The Attorney-General is seeking to recover $4.4 million in payable tariffs, which had been exempted through alleged misrepresentation, from a supplier of liquor to diplomatic offices here.
Mr Giorgio Ferrari, 44, an Italian who runs a Singapore-registered company of the same name, had allegedly told Customs for 33 months from 2005 that various diplomatic missions had ordered a total of 277,630 litres of alcohol when this was not the case.
Diplomatic missions are exempted from paying customs and excise duties and are entitled to relief on goods and services tax (GST) for goods for their personal or official use in Singapore.
Giorgio Ferrari, which imports and distributes various brands of liquor, began supplying liquor to embassies and missions in 2002, according to court documents.
Mr Ferrari will contest the claims and file defence papers, his lawyer, Ms Foo Soon Yien, from Bernard and Rada Law Corporation, said yesterday.
A High Court pre-trial conference is due later this month.
As managing director, Mr Ferrari received and processed requests for alcohol lists from the missions. He would then forward the purchase order forms to agents with instructions to apply for tariff and GST exemption on behalf of the mission.
These agents would then apply to Customs for exemption permits, allowing release of the alcohol from licensed warehouses without payment of duty or GST.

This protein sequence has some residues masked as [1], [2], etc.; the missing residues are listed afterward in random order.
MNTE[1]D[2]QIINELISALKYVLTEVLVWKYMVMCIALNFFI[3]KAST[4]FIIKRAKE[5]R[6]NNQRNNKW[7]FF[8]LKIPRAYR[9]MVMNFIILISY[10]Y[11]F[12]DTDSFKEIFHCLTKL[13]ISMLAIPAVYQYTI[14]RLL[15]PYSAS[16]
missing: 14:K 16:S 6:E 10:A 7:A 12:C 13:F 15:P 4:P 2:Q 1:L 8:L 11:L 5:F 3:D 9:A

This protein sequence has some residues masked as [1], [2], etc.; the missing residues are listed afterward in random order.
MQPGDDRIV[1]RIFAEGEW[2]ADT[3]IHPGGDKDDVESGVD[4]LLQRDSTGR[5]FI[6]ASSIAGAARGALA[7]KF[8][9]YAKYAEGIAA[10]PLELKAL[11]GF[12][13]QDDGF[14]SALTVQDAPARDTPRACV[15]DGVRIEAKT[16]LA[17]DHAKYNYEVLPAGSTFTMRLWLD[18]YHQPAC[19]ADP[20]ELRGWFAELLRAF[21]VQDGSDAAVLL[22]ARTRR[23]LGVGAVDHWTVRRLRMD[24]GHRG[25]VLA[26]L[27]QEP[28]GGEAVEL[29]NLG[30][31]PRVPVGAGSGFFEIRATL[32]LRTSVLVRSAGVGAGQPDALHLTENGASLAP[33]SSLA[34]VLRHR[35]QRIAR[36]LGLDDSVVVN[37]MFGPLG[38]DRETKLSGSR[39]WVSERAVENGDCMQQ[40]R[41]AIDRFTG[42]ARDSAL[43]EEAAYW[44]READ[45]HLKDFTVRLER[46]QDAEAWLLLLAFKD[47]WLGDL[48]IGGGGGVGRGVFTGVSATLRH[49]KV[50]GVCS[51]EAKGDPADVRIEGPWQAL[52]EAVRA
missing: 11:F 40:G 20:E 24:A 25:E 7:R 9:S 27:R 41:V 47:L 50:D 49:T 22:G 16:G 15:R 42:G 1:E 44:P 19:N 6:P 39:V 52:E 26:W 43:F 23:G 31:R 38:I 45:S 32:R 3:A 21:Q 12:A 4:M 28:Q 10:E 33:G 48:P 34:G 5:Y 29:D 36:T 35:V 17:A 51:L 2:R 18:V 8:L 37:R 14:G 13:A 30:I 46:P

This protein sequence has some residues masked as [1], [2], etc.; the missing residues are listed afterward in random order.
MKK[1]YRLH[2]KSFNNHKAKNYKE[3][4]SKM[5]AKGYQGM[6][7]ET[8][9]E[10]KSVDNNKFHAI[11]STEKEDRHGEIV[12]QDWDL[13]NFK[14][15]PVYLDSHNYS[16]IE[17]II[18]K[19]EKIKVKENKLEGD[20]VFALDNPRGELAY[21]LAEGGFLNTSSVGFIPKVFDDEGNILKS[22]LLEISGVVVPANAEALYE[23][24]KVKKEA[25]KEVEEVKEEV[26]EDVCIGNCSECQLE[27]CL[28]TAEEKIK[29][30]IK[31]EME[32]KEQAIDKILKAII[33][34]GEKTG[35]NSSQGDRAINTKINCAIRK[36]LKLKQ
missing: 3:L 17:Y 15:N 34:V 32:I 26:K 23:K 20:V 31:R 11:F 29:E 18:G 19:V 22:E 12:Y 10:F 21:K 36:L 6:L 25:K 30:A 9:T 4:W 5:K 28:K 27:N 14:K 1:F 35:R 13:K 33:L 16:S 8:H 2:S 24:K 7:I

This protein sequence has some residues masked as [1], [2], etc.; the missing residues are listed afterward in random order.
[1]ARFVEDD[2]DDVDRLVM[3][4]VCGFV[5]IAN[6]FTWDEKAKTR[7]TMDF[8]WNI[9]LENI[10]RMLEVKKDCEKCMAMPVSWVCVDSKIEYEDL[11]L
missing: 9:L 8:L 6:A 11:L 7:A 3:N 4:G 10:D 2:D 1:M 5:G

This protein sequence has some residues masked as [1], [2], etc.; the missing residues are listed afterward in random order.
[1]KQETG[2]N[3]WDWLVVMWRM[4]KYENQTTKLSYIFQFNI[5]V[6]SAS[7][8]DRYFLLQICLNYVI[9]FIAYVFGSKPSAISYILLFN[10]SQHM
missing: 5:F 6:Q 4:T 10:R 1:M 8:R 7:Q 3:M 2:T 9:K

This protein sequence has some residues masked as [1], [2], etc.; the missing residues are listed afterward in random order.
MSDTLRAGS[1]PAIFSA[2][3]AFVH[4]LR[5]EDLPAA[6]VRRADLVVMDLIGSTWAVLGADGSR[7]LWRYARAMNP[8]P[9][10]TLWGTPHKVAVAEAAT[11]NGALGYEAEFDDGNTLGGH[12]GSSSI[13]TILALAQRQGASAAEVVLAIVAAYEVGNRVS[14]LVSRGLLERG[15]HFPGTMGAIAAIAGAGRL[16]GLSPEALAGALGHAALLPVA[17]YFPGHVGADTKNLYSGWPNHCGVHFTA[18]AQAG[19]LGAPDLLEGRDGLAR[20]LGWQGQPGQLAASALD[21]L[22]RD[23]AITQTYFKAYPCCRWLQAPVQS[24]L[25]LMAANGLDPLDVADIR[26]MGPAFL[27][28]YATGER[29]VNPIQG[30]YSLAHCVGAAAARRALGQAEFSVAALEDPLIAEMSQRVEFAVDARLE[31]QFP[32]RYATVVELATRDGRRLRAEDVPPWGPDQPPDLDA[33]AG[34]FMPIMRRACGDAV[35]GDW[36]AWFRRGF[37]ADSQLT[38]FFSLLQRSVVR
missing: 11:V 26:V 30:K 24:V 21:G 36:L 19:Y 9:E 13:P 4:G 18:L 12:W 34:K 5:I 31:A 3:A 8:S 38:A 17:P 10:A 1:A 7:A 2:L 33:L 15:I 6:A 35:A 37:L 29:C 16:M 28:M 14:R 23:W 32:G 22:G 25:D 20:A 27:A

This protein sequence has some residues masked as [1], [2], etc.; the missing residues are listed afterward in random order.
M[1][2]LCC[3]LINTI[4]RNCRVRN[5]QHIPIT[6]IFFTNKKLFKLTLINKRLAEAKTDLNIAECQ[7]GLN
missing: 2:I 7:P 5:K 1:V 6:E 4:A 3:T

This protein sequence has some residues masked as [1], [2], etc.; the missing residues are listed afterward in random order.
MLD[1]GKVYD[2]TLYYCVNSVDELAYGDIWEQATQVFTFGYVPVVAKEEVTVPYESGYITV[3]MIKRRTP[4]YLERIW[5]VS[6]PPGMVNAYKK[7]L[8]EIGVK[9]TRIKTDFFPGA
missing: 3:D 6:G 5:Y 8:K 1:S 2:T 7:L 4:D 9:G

Mr Ferrari is alleged to have altered the purchase order forms to increase the amount ordered without the missions' knowledge and inserted orders for alcohol brands which they did not request. He also allegedly forged purchase order forms on about 20 occasions.
The effect was to dupe Customs into issuing tariff exemption permits for a total of 277,630 litres of alcohol which did not end up with the missions.
In September 2009, Mr Ferrari pleaded guilty to 10 charges of fraudulently evading duties and GST in relation to faked applications for exemption permits linked to the current High Court case.
Another 178 charges were taken into consideration with his consent for the purposes of sentencing then. He paid a S$2.52 million fine imposed by a district court.
This article was first published on JUNE 3, 2014.
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